Prior to enactment of the Medical Assistance in Dying (Bill C-14) in 2016, pro-lifers warned that this pernicious legislation would mark but the first, fatal step down an exceedingly slippery slope toward ever broader legal scope for physicians to intentionally kill their vulnerable patients.
Proponents of euthanasia scoffed. In a report released in 2011, the self-styled expert panel of the Royal Society of Canada on “End-of-Life Decision Making” claimed: “Despite the fears of opponents, it is clear that the much-feared slippery slope has not emerged following decriminalization, at least not in those jurisdictions for which evidence is available.”
Notwithstanding that assertion, the Royal Society experts also frankly conceded in this same report: “Legalisation of assisted dying inevitably involves further discussion of the boundaries of what is permissible. Should it, for example, be allowed for types of suffering that do not originate from physical diseases per se, such as being tired of life at a very old age?”
Clearly, pro-lifers were right: Legalized euthanasia, like legalized abortion, might begin under fairly restrictive conditions, but will soon give way to a veritable epidemic of deliberate, physician-afflicted death.
Consider in this respect the Netherlands. There, the process of legalizing euthanasia originated in 1971, when Dr. Geertruida Postma, a family physician, murdered her frail mother with an overdose of morphine.
While Postma’s mother was deaf and partially paralyzed and had repeatedly pleaded with Postma to kill her, consent to death by the victim was not at that time a defense in Dutch law against a murder charge. (The same was also true of Canada until our judicial masters granted Canadian physicians an exemption from this murder provision in the 2015 Cartercase.) As a result, Postma was duly charged and convicted of murder.
However, having deemed that Postma was motivated by compassion in murdering her mother, the trial judge let her off with only a suspended sentence of one week in jail plus a year on probation. Furthermore, the judge laid down as a new legal rule that a physician can deliberately kill a patient or assist in the suicide of the patient, if the patient is incurably sick, suffering unbearably and clearly wants to be killed.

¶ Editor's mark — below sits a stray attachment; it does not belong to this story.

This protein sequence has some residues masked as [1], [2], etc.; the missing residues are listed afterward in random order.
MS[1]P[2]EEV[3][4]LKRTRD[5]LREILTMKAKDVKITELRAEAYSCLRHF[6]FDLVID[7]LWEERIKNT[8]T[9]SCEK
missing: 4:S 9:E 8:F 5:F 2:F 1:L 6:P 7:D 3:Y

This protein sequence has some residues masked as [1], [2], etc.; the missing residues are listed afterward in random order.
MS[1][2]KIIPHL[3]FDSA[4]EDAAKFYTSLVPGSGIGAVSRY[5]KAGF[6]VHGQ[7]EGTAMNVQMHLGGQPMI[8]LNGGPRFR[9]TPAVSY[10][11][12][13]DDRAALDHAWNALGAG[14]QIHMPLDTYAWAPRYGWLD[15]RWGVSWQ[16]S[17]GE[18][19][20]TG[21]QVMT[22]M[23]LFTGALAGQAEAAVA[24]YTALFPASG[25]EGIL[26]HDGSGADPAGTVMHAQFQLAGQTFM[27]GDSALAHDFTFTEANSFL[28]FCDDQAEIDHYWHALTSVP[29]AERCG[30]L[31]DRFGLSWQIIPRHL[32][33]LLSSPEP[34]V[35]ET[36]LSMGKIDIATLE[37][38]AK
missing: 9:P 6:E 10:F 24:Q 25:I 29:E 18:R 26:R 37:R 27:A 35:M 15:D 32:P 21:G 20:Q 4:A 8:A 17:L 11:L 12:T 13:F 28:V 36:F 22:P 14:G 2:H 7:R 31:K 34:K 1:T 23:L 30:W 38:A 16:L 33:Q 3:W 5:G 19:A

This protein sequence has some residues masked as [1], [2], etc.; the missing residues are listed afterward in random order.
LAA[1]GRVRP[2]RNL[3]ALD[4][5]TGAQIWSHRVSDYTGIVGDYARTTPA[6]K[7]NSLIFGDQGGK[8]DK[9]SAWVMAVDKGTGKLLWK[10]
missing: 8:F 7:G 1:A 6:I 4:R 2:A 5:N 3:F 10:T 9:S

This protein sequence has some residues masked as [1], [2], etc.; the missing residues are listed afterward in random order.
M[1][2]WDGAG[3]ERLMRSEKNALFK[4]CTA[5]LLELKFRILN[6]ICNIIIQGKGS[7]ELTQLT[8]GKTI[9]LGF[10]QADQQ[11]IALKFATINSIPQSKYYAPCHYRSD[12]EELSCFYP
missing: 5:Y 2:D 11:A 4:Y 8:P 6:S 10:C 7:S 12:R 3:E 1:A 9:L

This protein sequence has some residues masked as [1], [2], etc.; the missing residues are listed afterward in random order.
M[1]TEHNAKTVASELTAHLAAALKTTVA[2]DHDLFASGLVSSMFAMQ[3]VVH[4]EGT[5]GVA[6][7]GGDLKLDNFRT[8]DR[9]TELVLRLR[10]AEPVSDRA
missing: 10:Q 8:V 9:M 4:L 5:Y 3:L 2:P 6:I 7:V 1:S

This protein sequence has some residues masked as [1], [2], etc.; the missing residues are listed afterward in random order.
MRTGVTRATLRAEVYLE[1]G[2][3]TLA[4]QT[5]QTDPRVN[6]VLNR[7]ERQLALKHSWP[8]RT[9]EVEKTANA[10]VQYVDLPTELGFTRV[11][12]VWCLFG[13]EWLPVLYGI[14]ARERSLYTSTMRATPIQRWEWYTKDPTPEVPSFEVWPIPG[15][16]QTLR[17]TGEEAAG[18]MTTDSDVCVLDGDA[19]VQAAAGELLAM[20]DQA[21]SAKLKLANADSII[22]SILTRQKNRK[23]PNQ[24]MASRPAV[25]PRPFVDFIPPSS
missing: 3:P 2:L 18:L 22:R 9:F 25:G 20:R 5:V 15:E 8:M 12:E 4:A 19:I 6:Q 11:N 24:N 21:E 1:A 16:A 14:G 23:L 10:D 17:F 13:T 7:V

With this high-handed ruling, the Dutch court flouted the parliament of the Netherlands, violated the separation of legislative and judicial powers, and proceeded on its own to sanction euthanasia in some conditions. Since then, legalized euthanasia in The Netherlands has been extended to the point that Dutch physicians can now legally kill even psychologically troubled youths, physically handicapped infants and demented adults who, at the time of death, cannot give informed consent to having their life terminated.
Recently, the Dutch cabinet commissioned a study of a proposal to entitle elderly persons to physician-assisted suicide even if they are neither sick nor unbearably suffering, but only “tired of living” (levensmoe).
Among Dutch advocates of euthanasia, opinions on this initiative differ. While some agree with the suggestion of the expert panel of the Royal Society of Canada that “only very old” people who are not sick, but simply tired of life should qualify for physician-assisted suicide, others, like Pia Dijkstra, an influential euthanasia advocate and member of the Dutch parliament, have suggested that a minimum age of 75 might be appropriate.
In Canada, the progression toward ever more permissive euthanasia is also proceeding, but at an even faster pace than in the Netherlands. Barely three years ago (2016) in Bill C-14, Parliament stipulated that legalized euthanasia should be confined to adults who were mentally competent and so physically sick that their death was “reasonably foreseeable.” Now, in the opinion of federal Justice Minister David Lametti, these limits are already far too restrictive. In an interview with Radio Canada on Dec. 11, he not only promised to “move heaven and earth” to meet a March deadline, arbitrarily set by the Quebec Superior Court, for removing terminal illness as a requirement for euthanasia, but also said he is open to extending euthanasia to youths age 14 to 17 as well as to mentally incompetent adults afflicted with neurodegenerative diseases like Parkinson’s, Alzheimer’s and dementia.
For pro-life physicians, the outlook is particularly ominous. In a ruling on May 15, the Ontario Court of Appeal unanimously held that a physician who refuses on grounds of conscience to commit euthanasia, assisted suicide or abortion-on-demand must effectively refer a patient who qualifies for one of these procedures to a physician who is willing to help kill the patient or the patient’s baby in the womb, as the case might be. Correspondingly on Dec. 31, British Columbia Health Ministry threatened to cut off funding on Feb. 3 from the Irene Thomas Hospice in Ladner, B.C., if the facility did not start permitting euthanasia on its premises. Non-faith-based-palliative care facilities (like Ladner) will no longer be funded by the B.C. provincial government.
What can pro-life physicians, nurses, pharmacists, hospital administrators and the rest of us do in the face of this mounting pressure from the euthanasia and abortion lobbies? Alexandr Solzhenitsyn had some good advice: “Let your credo be this: Let the lie come into the world, let it even triumph. But not through me.”